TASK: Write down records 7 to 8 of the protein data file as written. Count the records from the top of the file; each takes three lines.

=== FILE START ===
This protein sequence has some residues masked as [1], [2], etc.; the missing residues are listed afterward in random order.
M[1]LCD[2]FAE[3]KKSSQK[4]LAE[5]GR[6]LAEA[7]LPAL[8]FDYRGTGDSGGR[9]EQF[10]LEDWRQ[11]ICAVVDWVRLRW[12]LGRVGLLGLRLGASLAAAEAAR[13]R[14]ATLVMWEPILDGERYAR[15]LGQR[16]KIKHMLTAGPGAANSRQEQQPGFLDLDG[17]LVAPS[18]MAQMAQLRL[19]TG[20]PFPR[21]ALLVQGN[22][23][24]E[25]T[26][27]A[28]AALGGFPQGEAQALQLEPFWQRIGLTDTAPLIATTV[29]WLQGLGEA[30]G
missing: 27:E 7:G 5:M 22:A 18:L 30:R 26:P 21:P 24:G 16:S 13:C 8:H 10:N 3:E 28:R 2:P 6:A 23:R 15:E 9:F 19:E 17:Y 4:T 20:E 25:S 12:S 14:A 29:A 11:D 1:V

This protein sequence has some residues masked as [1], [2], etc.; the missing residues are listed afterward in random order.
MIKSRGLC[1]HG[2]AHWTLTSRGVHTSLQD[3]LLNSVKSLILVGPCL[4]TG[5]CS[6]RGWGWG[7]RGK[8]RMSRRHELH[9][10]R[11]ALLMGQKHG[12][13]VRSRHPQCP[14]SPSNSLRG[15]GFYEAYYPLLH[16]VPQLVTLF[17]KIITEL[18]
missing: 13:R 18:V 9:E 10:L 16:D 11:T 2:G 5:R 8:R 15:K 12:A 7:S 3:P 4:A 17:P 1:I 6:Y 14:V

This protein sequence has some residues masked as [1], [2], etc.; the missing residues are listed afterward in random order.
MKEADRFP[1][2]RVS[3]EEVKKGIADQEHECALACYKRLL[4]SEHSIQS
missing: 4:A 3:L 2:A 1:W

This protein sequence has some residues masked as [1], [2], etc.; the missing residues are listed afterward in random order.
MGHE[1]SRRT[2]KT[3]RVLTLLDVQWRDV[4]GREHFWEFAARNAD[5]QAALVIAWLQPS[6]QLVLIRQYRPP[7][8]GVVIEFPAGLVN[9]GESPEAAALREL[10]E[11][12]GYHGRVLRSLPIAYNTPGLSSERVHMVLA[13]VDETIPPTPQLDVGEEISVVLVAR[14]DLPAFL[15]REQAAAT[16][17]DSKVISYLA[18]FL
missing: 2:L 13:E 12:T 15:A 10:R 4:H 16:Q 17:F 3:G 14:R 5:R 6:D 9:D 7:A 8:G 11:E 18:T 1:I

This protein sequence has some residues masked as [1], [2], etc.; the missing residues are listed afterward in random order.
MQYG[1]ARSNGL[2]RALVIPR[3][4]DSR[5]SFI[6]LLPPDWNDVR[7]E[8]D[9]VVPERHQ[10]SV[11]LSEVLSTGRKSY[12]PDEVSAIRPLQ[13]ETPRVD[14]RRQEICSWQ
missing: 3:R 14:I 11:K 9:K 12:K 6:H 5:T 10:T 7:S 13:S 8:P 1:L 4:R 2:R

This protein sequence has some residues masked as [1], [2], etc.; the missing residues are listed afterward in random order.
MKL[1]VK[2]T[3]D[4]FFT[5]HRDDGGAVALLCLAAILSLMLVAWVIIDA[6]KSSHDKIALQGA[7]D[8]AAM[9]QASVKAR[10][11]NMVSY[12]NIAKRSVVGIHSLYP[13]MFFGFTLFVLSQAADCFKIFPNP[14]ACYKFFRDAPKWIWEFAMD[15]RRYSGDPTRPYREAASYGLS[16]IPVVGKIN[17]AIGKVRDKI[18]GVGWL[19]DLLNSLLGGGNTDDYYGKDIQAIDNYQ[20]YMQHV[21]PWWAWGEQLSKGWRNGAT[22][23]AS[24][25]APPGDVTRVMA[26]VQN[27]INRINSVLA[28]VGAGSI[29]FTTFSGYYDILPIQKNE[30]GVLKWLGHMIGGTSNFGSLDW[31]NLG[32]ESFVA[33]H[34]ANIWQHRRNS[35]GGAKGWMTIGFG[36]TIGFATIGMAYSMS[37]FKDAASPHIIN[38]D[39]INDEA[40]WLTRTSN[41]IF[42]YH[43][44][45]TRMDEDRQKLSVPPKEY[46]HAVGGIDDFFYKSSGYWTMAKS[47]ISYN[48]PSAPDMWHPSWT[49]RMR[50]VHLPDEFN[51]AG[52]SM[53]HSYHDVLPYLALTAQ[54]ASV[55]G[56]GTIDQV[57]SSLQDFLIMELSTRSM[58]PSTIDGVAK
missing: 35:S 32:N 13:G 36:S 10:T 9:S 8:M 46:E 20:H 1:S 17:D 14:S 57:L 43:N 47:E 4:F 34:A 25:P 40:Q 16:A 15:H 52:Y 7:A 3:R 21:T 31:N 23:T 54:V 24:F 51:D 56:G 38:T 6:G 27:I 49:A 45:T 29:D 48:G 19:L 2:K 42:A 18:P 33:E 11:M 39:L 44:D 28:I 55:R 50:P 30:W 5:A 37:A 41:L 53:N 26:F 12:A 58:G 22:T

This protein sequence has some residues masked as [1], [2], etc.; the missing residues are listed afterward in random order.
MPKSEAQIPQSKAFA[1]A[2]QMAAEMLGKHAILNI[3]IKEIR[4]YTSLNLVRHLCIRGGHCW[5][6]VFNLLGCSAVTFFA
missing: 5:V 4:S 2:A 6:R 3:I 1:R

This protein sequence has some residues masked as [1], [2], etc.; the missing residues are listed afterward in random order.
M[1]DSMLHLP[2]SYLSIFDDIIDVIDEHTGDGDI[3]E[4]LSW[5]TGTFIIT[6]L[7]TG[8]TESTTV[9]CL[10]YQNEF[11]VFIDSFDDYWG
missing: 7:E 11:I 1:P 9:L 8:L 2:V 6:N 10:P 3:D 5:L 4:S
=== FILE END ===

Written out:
This protein sequence has some residues masked as [1], [2], etc.; the missing residues are listed afterward in random order.
MPKSEAQIPQSKAFA[1]A[2]QMAAEMLGKHAILNI[3]IKEIR[4]YTSLNLVRHLCIRGGHCW[5][6]VFNLLGCSAVTFFA
missing: 5:V 4:S 2:A 6:R 3:I 1:R

This protein sequence has some residues masked as [1], [2], etc.; the missing residues are listed afterward in random order.
M[1]DSMLHLP[2]SYLSIFDDIIDVIDEHTGDGDI[3]E[4]LSW[5]TGTFIIT[6]L[7]TG[8]TESTTV[9]CL[10]YQNEF[11]VFIDSFDDYWG
missing: 7:E 11:I 1:P 9:L 8:L 2:V 6:N 10:P 3:D 5:L 4:S